With the decline of great industrial laboratories, such as Bell Labs—home of such major technological advances as the transistor and research that won seven Nobel Prizes, all in physics—many universities are putting increased focus on technological innovation, translational research, and commercialization. Work leading to successful innovations, however, “does not necessarily result in outcomes that are traditionally counted [by universities] in career advancement, such as publication,” write Paul Sanberg, senior vice president for research and innovation at the University of South Florida in Tampa, and his co-authors in an article published 28 April in the . In fact, it “often requires faculty members with a different working mindset and modus operandi than those conducting purely basic research.”
To motivate these “different” faculty members and “unleash the innovation potential of university research,” the authors argue, institutions need to expand the criteria they use to judge their faculties beyond the traditional scholarly publishing, teaching, and service. Innovation-oriented activities including “patents, licensing, and commercialization” should also count toward tenure and promotion, they believe.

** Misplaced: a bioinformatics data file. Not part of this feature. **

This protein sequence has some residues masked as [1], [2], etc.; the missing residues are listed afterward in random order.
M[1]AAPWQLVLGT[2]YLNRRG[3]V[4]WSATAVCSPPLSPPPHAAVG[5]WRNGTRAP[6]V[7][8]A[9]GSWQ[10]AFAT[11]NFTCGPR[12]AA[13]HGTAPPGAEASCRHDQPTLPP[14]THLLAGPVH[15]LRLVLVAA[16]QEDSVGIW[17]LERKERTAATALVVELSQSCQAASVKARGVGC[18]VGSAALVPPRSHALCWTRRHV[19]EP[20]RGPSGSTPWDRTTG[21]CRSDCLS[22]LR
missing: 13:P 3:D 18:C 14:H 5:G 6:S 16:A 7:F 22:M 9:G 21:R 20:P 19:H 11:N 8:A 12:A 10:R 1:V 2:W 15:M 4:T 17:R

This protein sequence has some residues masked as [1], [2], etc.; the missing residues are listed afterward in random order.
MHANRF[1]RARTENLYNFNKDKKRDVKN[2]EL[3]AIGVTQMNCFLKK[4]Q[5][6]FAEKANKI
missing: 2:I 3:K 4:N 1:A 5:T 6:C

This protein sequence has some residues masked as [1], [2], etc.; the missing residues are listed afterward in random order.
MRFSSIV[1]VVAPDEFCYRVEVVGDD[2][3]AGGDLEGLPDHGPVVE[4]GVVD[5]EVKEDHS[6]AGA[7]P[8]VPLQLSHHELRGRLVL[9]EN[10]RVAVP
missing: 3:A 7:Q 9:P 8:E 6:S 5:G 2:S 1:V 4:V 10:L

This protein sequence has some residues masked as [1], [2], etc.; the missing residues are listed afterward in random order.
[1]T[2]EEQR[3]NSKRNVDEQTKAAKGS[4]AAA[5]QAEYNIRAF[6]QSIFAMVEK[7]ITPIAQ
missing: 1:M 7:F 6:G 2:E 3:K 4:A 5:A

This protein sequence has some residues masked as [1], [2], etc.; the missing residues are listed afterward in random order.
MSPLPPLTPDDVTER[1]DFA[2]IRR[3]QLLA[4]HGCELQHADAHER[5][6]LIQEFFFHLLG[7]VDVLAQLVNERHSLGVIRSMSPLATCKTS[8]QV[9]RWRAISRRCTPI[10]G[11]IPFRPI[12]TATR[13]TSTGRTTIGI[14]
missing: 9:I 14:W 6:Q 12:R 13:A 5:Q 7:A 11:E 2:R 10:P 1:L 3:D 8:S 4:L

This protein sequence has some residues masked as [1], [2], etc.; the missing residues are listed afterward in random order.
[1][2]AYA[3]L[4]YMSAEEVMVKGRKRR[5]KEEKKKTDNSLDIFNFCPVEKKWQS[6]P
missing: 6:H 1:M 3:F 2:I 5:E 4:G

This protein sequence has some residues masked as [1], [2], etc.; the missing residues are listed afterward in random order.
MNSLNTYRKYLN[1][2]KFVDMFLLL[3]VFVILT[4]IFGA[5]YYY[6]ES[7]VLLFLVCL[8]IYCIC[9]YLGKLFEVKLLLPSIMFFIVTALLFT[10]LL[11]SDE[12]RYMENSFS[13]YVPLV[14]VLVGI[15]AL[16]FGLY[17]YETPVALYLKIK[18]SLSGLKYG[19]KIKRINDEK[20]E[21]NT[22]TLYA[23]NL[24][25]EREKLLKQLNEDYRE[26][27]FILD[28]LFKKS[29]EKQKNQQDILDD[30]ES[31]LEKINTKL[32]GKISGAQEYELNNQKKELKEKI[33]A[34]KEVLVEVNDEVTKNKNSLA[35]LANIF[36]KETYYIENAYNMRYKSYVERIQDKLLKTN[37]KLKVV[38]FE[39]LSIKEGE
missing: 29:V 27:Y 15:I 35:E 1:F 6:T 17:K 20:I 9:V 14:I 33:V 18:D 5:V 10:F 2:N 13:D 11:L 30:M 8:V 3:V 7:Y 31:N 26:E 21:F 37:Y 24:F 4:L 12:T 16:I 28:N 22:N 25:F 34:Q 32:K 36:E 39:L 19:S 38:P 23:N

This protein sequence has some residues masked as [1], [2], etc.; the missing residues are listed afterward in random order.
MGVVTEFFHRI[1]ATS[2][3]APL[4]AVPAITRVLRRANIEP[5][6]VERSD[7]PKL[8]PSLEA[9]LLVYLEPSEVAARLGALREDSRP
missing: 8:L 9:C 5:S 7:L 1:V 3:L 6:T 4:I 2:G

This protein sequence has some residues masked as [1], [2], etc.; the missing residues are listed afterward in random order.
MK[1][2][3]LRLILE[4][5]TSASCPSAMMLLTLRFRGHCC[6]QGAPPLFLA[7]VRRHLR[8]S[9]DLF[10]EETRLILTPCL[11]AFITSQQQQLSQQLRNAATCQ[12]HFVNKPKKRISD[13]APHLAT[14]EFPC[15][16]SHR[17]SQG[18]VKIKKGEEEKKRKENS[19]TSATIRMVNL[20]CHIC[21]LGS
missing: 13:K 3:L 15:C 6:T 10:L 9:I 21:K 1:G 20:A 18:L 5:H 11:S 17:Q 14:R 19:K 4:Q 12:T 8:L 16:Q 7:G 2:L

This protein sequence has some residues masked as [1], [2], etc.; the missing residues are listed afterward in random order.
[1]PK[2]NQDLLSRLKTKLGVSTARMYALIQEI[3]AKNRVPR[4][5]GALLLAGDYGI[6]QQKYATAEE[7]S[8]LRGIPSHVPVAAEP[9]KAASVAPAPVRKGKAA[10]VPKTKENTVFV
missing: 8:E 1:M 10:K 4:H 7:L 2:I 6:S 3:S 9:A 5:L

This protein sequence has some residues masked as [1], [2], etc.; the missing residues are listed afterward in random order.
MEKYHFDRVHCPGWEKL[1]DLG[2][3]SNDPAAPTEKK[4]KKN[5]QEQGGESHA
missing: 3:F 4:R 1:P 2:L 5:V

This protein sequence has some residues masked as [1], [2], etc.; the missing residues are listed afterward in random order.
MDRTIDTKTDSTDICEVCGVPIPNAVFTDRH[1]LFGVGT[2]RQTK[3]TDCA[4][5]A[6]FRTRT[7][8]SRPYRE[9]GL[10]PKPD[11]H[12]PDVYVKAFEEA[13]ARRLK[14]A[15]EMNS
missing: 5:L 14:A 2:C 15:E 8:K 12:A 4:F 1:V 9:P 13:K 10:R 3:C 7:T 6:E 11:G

Innovation-oriented activities including “patents, licensing, and commercialization” should also count toward tenure and promotion, they believe.
Despite “very high inertia” in university culture, some institutions have already begun moving in this direction. Encouraging more to do so will require greater efforts to “actually operationalize” the new criteria “at the level of the academic department.” Faculty members’ impact can result from “basic research that drives further discovery or from direct solutions to society’s problems through inventions,” the authors note. “We must encourage bright, young faculty to consider the possibility of transitioning between both roles throughout their careers.” A crucial step in doing that, they argue, is expanding the definition of academic merit.